Grey whale research halted due to COVID-19 concerns
The whales are undertaking their annual northern migration between now and May
At this time of year, scientists from Fisheries and Oceans Canada would be out on their boats studying the grey whale migration north, but like many other things, their research has been stopped by COVID-19.
Thomas Doniol-Valcroze, a research scientist who leads the federal government's cetacean research program, says the annual migration — which occurs every spring — is a good window of opportunity to check on the condition of the individual whales.
This year was also an important one for his team because the grey whale population suffered big losses last year, with several — including at least eight in B.C. — being found dead or stranded on beaches along the Pacific coast.
"We were all eager to see this year if they were doing fine, but because of the situation, obviously, [we are limited] to what we can do," Doniol-Valcroze told host Kathryn Marlow on CBC's All Points West.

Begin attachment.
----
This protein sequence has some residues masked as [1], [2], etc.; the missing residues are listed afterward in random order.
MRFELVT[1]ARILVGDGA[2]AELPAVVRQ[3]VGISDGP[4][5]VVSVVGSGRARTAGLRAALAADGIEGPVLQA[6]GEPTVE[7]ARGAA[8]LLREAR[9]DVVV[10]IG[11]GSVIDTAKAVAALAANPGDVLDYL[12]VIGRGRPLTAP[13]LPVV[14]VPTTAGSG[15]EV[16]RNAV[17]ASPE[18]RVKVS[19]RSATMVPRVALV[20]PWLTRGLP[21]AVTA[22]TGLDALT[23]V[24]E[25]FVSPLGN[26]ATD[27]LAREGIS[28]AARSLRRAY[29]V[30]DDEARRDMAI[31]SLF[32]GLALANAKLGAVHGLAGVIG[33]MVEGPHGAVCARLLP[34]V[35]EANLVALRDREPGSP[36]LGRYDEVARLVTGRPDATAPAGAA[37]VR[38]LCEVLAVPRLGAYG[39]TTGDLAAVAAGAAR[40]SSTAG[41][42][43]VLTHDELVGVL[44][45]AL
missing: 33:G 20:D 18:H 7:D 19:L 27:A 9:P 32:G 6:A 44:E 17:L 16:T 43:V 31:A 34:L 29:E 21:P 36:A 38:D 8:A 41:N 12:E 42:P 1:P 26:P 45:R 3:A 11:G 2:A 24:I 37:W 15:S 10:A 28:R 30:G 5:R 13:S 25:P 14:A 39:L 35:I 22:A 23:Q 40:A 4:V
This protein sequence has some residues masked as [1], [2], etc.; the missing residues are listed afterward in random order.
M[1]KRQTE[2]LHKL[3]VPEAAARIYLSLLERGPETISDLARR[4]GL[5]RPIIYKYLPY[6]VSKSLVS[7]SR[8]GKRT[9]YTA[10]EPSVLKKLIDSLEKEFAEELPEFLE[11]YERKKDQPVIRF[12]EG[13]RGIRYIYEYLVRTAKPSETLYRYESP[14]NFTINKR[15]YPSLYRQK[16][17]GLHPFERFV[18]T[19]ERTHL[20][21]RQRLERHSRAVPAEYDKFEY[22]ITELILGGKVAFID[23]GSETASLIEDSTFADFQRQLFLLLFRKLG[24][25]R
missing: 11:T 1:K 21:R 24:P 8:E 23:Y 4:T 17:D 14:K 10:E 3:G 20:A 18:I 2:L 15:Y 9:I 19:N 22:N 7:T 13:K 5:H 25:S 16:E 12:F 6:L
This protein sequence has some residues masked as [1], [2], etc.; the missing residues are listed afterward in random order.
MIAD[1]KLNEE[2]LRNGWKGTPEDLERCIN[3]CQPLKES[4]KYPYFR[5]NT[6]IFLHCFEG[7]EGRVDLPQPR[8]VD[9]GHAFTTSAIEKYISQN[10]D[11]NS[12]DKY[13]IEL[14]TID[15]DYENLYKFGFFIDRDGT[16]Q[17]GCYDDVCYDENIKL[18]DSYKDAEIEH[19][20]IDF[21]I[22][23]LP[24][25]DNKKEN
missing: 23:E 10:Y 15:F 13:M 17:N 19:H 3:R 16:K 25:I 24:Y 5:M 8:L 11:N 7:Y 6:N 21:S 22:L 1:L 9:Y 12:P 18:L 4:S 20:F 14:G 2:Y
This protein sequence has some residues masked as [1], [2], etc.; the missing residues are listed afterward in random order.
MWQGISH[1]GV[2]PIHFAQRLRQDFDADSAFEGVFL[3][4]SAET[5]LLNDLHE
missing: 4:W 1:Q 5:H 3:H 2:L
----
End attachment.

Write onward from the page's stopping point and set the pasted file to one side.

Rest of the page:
Listen to the full interview with researcher Thomas Doniol-Valcroze:
Typically, research teams go out together on small to medium-sized boats to take photographs and measurements of the whales. But because of physical distancing measures, all field work has been suspended until at least May 1.
"A boat is a small place and teamwork is a big part of what we do, so it's very hard for us to do this and respect all the guidelines for social distancing."
But there are other ways of gathering interesting data, Doniol-Valcroze says. These include methods like acoustic mooring, where hydrophones are dropped underwater in specific locations to record sounds from passing whales.
And since grey whales migrate close to the coast, the team could potentially work from the shore, using drones to fly over the whales and gather measurements.
There is one silver lining to all the forced physical distancing, however.
There are fewer ferries, ships, and whale watching boats — and correspondingly, less marine noise.
"And that's a good thing for these animals," said Doniol-Valcroze, adding that there have been anecdotal reports of whales swimming closer to shore in areas where they are not usually seen, like a group of killer whales spotted in Indian Arm, near Vancouver.
Watch a pod of killer whales surface off Barnet Marine Park in Burnaby, B.C.:
But there's no way of truly quantifying the effect.
"We can't really monitor what they're doing right now, because we can't be out there for the same reason."
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With files from All Points West